Paid vs Unpaid Internships

Paid vs Unpaid Internships

Last week, I asked my followers on twitter to weigh on whether human-rights NGOs should offer unpaid internships. The poll offered three choices: (1) paid only; (2) unpaid is okay; (3) NGOs should offer a mix of paid and unpaid. I expected position 2 to be unpopular, but I thought position 3 would garner the most votes.

I was right about the former and wrong about the latter:

I am surprised that respondents preferred position 1 to position 3 by a 2:1 margin. I take it as a given that international organizations like the ICC and the UN should offer only paid internships — and am happy to see that, as a result of the deservedly terrible publicity the UN has received over the past few years, at least some of its agencies are reversing course. (The WHO, for example, will begin paying interns in 2020.) Moreover, I think a strong case can be made that the largest and best funded NGOs — HRW, Amnesty, ICTJ — should offer at least some paid internships.

Unfortunately, most don’t — including our beloved partner, the ICJ. (Though I know from experience ICJ does its best to find some funding for interns, particularly when they are working outside of Europe.) Most don’t even offer financial support when they are based in incredibly expensive places like Geneva, New York, and London.

To be sure, there are exceptions. Open Society Foundations pays graduate interns $18/hour in New York and £12/hour in London. (It is not clear whether student interns are paid.) Moreover, although the ICRC offers students three-month unpaid internships, it pays its graduate interns an impressive €2,700 per month for 3-12 months.

More powerful NGOs clearly need to follow the lead of OSF and the ICRC. Nevertheless, I still think that position 1 is too uncompromising. There is no doubt that unpaid internships, to quote the UN High Commission for Human Rights, “exclude de facto the most marginalised.” An NGO that offers only unpaid internships is an NGO whose interns will all come from privileged backgrounds — disproportionately white and disproportionately from the Global North.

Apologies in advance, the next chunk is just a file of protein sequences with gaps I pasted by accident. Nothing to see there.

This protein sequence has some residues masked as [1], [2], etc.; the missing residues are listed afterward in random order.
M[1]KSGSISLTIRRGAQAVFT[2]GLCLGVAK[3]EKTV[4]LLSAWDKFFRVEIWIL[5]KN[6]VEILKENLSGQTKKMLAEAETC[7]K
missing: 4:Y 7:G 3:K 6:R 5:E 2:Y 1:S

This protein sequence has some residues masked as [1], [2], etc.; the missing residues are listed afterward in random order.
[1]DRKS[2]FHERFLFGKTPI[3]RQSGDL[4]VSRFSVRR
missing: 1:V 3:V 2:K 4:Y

But I think it is also undeniable that there are many NGOs, particularly smaller ones outside the traditional corridors of power, that simply cannot afford to pay interns without compromising their core work. And I imagine even the more powerful ones that I mentioned above would have to substantially reduce their number of internships if all interns had to be paid.

That would be regrettable — especially given that some interns don’t need to be paid, whether because they are still students and are being supported by their law school (which is often the case in the US) or because they do indeed come from a privileged background. We certainly don’t want to discourage rich kids from choosing to promote human rights instead of the “rights” of capital, but there is no reason for an NGO to waste limited resources on them. So I would argue that NGOs should offer as many paid internships as possible, while still making available a few unpaid ones for those who can afford to pay their own way.

This discussion, however, begs a critical question: how much should an internship actually pay? I ran a second twitter poll on that question, offering four choices: (1) a stipend, (2) travel, (3) travel and housing, (4) travel, housing, and stipend. Here are the results: